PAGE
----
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United tried to block me from carrying daughter’s meds on plane

United tried to block me from carrying daughter’s meds on plane

A Westchester mom said United refused to allow her to board a flight with a carry-on bag full of medical supplies for her chronically ill 22-year-old daughter — and even warned her not to “mess” with the flight crew.

Jill Levy-Fisch of Tarrytown said she and her daughter Sara, who suffers from a host of medical problems, were scheduled to fly from Newark to Halifax in Canada for vacation on June 28.

“Sara suffers from a severe illness that requires constant access to her medications, many administered through her chest port that must be temperature controlled,” she told The Post.

“The bag has a tag clearly indicating medical equipment,” said Levy-Fisch, 54, adding that her family has flown the route often with United, whose flight attendants have always allowed her to stow the bag in a closet.

Levy-Fisch said she had called the United disabilities line and was assured that the medical equipment could not be banned from the cabin.

But she said a gate agent insisted that the bag be checked in for the baggage hold — telling her that she had to remove any medications she needed from the bag if she wanted to bring them into the cabin.

“We told him he’d be checking an empty bag because it only contained medications. We asked to speak with a gate supervisor and he claimed to be one himself,” she said. “He was belligerent, abusive and disrespectful. We asked to speak with a flight attendant.”

The distraught woman said that after the agent accompanied her to the regional jet’s door, berating her along the way, a flight attendant said: “You do not want to mess with this crew.”

“We were shocked, upset and brought to tears. He said we couldn’t bring the medical bag on the plane,” Levy-Fisch said, adding that she had to board without her daughter because some medications were already in Canada and she needed to pick them up from where they were being stored.

Among other ailments, Sara suffers from autoimmune encephalitis, Lyme disease and postural orthostatic tachycardia syndrome, or POTS, a condition in which too little blood returns to the heart while standing up, Levy-Fisch said.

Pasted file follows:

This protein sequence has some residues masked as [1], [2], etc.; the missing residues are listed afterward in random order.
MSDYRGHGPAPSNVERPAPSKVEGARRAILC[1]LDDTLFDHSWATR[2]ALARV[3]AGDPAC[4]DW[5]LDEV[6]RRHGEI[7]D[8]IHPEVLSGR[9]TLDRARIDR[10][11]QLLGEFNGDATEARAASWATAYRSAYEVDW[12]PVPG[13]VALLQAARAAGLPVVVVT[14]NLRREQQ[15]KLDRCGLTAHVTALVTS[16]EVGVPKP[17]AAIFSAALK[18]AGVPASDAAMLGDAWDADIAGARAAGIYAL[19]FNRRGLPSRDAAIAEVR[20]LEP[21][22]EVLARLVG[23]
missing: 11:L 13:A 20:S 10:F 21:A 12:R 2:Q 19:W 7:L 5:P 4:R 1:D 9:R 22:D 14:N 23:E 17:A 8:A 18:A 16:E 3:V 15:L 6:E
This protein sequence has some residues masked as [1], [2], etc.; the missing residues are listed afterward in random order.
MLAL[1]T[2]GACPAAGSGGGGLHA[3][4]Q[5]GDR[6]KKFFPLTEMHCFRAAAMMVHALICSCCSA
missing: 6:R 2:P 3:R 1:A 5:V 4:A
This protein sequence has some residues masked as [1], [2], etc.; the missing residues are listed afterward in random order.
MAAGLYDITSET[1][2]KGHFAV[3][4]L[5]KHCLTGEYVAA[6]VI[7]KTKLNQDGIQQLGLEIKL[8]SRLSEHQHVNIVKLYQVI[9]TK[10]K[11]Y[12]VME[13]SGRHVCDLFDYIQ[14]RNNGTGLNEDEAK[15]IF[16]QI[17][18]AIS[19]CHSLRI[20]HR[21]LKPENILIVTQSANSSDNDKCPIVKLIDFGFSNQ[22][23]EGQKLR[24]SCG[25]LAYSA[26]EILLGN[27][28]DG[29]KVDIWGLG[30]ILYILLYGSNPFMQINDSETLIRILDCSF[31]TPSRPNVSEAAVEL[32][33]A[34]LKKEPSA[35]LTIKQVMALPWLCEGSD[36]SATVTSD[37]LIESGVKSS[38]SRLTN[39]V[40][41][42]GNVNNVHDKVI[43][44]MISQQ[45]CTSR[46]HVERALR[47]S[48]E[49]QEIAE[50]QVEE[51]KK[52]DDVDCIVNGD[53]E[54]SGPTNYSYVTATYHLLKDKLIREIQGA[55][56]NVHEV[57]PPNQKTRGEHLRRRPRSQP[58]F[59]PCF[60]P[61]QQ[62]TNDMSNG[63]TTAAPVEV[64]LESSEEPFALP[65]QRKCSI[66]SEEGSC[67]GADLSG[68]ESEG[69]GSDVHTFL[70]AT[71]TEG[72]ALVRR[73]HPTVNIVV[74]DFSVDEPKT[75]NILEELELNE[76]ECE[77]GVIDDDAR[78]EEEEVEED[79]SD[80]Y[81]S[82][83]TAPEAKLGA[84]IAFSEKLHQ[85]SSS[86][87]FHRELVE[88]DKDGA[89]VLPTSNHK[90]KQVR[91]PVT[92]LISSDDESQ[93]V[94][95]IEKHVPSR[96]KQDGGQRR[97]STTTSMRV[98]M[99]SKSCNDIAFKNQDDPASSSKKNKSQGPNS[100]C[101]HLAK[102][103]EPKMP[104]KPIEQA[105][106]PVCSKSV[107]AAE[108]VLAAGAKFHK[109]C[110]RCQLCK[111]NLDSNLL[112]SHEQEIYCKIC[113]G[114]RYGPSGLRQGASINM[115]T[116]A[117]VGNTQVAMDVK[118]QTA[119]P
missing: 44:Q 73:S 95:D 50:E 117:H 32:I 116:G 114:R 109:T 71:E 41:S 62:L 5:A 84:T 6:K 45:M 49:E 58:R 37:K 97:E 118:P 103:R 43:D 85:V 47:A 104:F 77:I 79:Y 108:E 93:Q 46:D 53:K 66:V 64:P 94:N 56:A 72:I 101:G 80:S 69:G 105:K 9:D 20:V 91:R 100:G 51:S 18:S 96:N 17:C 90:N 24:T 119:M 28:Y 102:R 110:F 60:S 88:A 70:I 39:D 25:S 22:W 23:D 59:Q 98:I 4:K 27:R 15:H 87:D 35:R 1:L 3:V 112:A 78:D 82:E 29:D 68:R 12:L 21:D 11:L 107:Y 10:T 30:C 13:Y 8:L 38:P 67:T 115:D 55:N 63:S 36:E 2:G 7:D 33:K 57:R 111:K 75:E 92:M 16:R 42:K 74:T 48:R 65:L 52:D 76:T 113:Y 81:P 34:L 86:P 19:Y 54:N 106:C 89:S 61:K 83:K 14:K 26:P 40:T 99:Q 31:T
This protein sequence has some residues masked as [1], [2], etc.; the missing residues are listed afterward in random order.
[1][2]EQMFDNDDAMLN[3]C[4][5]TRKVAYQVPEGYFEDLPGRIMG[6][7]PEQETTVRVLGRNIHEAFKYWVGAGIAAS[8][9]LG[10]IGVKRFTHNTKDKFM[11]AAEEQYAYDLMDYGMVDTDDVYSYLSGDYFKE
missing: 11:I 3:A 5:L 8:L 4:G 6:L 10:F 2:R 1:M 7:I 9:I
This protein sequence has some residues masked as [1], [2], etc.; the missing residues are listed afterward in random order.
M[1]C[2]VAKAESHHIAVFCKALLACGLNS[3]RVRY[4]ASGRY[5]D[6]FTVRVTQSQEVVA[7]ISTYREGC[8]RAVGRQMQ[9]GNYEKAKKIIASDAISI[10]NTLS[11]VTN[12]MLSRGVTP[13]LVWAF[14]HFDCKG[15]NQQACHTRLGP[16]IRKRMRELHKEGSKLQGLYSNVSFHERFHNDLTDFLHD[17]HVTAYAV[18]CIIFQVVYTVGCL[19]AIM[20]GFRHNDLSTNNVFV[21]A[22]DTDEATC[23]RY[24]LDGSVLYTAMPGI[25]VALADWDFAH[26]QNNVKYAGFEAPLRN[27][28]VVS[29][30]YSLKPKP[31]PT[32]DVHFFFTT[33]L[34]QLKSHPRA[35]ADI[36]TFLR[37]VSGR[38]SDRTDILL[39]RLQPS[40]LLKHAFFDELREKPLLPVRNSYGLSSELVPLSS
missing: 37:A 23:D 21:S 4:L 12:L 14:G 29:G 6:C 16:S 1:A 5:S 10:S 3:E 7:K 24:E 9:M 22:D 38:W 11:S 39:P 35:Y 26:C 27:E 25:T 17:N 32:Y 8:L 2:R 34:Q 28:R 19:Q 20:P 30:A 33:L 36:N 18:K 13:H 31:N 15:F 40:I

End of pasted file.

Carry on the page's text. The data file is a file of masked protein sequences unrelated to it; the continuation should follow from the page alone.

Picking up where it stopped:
Sara’s carry-on bag contained 30 vials of IV medications, an IV pump, bags of saline, various medications, syringes, a glucose monitor and a sleep apnea device, the mom said.

“She left in tears. This was to be a fun family vacation and she didn’t deserve the treatment she received,” Levy-Fisch said of Sara, who ended up taking a Delta flight the next day.

“Once I boarded the plane, I sat quietly crying,” she added. “The flight attendant approached me to say the pilot wanted to know if I planned to ‘behave’ on the flight.

“I was afraid to say anything as I needed to get the medications at our destination and was concerned they would remove me from the plane.”

Levy-Fisch said she messaged United through Facebook prior to takeoff and was asked to get the flight attendant’s name — no easy task, she said, because he apparently hid his name badge.

Eventually, he relented and gave her his first name — Carlos, she said.

Levy-Fisch, president of the Save Babies Through Screening Foundation, said the airline refunded her daughter’s ticket, but she wanted “to ensure that such unprofessional, demeaning behavior never happens again to another person traveling on United with a disability.”

United spokeswoman Maddie King blamed the debacle on the size of the regional aircraft, which she said has smaller overhead bins that can’t fit larger bags.

“Because of this, there was no space onboard the aircraft to stow this customer’s bag, and it would only fit checked underneath the aircraft,” King told The Post.

But Levy-Fisch said she and her daughter were the first to board, “so they can’t say there wasn’t room in the closet.”

King added: “We reached out to apologize to our customer for this experience, and we refunded her ticket for the flight as a gesture of goodwill,” she said.

“We’ve also reached out to our partners at Express Jet, who operated the flight, and our team in Newark to review the way this situation was handled.”

In a statement, Express Jet rep Jarek Beem said: “We have also reviewed this flight with our crew members and apologize for any disruptions to our customers’ travel plans.”

Source: New York Post